County and PRCAC discuss gas tax spending

By Meg Olson

With almost a million dollars sitting in the Point Roberts gas tax fund, the county and the Point Roberts Community Advisory Committee (PRCAC) are moving to streamline the process to decide how the funds should be spent.

“The goal here is to work with the community, come up with something we’re all happy with, go to county council, make them happy about it and get something built,” said county engineer Joe Rutan at the December 12 PRCAC meeting.

The key to moving projects forward was consensus and a unified voice.

“We are a recommending body to council. You are a recommending body to council. Only the council has the authority to write checks. Generally, they will accept recommendations and work with them when we’re all standing in front of them arm in arm,” Rutan said.

Brian Walker, senior engineering technician and PRCAC liaison, explained how and for what kinds of projects Transportation Benefit District (TBD) funds could be used. The 1-cent per gallon tax is collected on local gas sales to fund transportation related projects as defined by state law. Acting as the TBD board, county council approves use of the funds.

Most TBD funded projects would be capital projects, and would therefore need to be approved on the county’s six-year transportation improvement program, a long-range planning document, and the annual plan. “Those are the projects [that we intend] to actively construct and spend funds on.” Maintenance activities do not need to be on these council approved plans.

Both of the current plans identify $150,000 for Point Roberts transportation improvements that Rutan said they had included to make it possible to fast-track a project if there was community consensus.

PRCAC needs to take the lead in community outreach, Rutan said, as well as be the conduit which community priorities are identified and transmitted to county staff. Taxpayer’s association PRCAC representative Jeff Christopher volunteered to be the lead for the process, which was unanimously endorsed by the committee.

PRCAC members will consult with their organizations to develop a “list of blue sky ideas” as well as take suggestions from the public at comments@pointrobertscac.org, Christopher said. The committee will refine that list and Christopher will work with Rutan and public works engineers to determine the feasibility of those projects.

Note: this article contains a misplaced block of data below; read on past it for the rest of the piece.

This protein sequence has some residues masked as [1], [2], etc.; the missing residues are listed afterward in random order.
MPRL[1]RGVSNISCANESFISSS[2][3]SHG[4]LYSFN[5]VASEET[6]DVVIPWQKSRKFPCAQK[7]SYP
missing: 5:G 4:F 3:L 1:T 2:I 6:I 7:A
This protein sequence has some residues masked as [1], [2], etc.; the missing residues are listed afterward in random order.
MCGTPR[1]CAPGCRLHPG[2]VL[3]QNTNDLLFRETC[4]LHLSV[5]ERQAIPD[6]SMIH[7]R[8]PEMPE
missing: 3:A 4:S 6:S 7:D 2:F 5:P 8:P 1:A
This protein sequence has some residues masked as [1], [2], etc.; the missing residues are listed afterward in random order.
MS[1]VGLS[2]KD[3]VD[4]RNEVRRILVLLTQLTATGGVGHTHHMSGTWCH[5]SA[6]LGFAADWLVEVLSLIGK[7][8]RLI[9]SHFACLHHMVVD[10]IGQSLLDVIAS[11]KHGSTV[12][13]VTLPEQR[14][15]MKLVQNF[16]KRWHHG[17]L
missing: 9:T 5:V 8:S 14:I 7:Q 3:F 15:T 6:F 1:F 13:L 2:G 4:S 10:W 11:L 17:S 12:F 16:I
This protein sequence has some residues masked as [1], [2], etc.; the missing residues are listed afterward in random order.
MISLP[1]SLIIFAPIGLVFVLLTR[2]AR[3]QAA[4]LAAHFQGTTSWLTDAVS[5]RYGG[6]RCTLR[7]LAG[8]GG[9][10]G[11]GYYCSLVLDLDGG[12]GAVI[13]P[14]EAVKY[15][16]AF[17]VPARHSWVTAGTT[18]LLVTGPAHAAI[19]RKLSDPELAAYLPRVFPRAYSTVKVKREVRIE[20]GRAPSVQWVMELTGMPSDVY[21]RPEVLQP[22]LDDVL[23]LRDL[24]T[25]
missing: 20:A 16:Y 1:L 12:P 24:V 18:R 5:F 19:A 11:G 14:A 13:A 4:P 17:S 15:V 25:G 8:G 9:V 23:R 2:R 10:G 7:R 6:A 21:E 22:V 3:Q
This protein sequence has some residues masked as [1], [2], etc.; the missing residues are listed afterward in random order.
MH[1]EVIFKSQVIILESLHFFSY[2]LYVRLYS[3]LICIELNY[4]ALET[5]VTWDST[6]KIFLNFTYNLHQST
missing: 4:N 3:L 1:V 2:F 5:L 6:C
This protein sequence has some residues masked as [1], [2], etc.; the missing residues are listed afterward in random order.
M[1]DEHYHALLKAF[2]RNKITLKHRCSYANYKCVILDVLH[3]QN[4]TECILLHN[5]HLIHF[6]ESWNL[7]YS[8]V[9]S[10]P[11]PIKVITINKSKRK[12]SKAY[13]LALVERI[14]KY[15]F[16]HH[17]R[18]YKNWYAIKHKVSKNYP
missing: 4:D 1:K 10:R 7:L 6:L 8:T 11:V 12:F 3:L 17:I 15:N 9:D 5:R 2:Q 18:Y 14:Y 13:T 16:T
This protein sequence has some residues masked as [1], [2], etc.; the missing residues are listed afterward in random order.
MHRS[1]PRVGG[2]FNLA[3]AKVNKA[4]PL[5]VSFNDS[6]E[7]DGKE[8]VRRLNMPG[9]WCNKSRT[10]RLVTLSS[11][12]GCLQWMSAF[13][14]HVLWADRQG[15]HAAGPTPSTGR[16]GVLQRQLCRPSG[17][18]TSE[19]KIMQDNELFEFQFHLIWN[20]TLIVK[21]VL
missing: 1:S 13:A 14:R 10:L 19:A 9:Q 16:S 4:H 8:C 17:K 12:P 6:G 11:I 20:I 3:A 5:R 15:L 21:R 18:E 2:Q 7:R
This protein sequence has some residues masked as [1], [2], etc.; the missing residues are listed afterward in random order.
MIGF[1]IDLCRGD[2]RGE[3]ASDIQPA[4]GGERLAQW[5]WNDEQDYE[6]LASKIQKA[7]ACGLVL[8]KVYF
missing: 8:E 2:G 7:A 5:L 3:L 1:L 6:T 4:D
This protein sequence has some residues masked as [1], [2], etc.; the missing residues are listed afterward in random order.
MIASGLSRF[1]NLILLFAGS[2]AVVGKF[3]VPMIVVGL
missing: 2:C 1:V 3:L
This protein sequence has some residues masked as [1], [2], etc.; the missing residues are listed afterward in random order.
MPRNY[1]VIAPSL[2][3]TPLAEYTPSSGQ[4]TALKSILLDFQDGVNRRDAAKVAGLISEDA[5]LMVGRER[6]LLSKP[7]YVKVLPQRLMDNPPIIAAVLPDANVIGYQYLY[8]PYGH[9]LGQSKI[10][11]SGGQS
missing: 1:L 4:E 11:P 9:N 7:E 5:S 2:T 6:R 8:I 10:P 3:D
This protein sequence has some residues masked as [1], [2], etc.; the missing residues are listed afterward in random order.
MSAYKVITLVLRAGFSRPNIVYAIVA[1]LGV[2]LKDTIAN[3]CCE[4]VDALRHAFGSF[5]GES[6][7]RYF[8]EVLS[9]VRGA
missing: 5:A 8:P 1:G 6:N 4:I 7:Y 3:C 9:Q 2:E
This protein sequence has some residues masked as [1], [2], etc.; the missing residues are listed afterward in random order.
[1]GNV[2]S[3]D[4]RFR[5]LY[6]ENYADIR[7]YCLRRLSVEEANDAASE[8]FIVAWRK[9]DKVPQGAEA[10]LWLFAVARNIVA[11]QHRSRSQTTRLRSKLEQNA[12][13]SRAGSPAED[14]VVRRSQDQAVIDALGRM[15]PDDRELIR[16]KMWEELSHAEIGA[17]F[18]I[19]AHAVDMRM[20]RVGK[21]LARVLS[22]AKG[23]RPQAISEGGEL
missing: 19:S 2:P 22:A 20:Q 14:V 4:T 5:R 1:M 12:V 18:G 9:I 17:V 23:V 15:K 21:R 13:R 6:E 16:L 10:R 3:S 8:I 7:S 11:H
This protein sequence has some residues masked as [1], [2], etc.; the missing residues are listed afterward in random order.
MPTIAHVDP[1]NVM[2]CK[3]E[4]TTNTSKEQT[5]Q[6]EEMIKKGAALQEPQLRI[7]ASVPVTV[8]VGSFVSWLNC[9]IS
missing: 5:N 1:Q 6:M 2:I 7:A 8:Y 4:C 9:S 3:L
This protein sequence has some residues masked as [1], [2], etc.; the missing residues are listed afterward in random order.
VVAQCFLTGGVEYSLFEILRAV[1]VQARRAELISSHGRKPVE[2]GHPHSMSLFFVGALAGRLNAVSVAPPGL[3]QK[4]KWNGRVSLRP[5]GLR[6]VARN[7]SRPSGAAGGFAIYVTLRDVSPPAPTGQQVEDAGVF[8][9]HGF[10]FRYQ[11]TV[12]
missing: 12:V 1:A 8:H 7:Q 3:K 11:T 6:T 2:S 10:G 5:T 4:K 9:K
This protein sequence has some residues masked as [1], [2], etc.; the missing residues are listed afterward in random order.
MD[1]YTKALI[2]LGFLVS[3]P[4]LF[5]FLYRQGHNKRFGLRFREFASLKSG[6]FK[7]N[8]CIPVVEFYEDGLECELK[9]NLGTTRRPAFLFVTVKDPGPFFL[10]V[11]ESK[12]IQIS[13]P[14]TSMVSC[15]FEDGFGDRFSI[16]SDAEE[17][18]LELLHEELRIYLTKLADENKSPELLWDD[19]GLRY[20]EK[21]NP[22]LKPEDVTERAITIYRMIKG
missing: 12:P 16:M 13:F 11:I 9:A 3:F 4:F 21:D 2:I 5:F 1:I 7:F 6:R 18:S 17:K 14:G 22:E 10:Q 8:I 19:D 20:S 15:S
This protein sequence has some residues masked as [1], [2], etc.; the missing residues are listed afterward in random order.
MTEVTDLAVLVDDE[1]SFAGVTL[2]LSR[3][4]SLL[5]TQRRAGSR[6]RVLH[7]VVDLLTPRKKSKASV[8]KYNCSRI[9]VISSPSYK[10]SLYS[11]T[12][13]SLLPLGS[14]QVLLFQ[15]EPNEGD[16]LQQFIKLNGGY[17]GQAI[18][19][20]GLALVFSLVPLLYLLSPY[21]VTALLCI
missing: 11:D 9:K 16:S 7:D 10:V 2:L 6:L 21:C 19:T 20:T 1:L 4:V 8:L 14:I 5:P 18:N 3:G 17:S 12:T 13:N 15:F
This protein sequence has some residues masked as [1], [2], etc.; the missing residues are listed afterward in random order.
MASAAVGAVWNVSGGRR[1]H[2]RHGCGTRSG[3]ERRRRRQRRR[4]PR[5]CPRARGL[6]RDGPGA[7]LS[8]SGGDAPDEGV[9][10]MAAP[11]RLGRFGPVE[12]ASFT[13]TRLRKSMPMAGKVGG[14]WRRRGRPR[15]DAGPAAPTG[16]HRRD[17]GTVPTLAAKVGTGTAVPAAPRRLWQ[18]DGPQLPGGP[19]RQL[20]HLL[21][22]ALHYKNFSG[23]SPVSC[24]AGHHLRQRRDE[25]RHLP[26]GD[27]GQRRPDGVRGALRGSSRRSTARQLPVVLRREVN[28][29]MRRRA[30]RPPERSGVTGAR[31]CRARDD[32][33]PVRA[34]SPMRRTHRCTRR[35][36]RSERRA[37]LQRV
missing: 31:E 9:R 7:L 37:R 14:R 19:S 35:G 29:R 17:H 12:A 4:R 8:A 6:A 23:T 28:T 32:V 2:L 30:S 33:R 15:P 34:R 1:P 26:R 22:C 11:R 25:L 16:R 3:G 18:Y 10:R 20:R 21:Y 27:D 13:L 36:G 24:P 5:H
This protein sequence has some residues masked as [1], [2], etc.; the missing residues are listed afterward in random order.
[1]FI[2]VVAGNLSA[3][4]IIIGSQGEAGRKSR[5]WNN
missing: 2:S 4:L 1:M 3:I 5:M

Christopher emphasized the projects TBD funds would be used for projects the county would not otherwise be doing, rather than regular road maintenance and upgrades all county roads receive.

“Your needs up here aren’t really that much,” Rutan agreed. “You don’t have the traffic or the accidents that other parts of the county have. For that reason, projects in those areas would rank higher and without TBD funds Point Roberts projects would end up at the bottom of the pile.”

In discussing possible projects Rutan quickly pointed out hurdles but also noted he wasn’t being negative, just realistic. “We’re not talking about why it can’t be done,” he said. “We’re talking about the things we need to do to get it done.”

Widened and paved shoulders, whether at the Marine Drive curve by Lighthouse Park as PRCAC had previously suggested or along Benson Road, emerged as strong favorites for committee members, the audience and engineers.

“The number one thing I can do to make county roads safer is to get what we call a clear zone and recovery space – a fancy word for a shoulder,” Rutan said. “If you pave that shoulder, you have a place for people to walk. If you came back with a recommendation to put shoulders on Benson I would recommend to my boss, the executive, that we match it,” by adding county general road funds to
the project budget.

Rutan said that while use of TBD funds had strict limits, some projects that didn’t seem like road work in fact were. He pointed to the Birch Bay Drive project beginning this year that will “remove the rip rap, sea walls, groins and bulkheads along Birch Bay Drive and replace them with a “natural” soft shore beach; reestablishing the beach profile and improving flood protection for the roadway and adjacent structures,” which will “improve habitat functions and the currently disrupted natural littoral drift of the beach.” That $12 million project relies heavily on road funds as the seawall is part of the road.

“If you like what Birch Bay is doing maybe you decide ‘Hey, let’s do that at Maple Beach.’ We spend a lot of money maintaining that roadway so that would be a benefit to us,” Rutan said.

The committee and community are shifting  focus on what needs to get done, rather than trying to figure out how to spend the $1 million in the TBD coffers, Rutan said. “Funding comes after,” he said.

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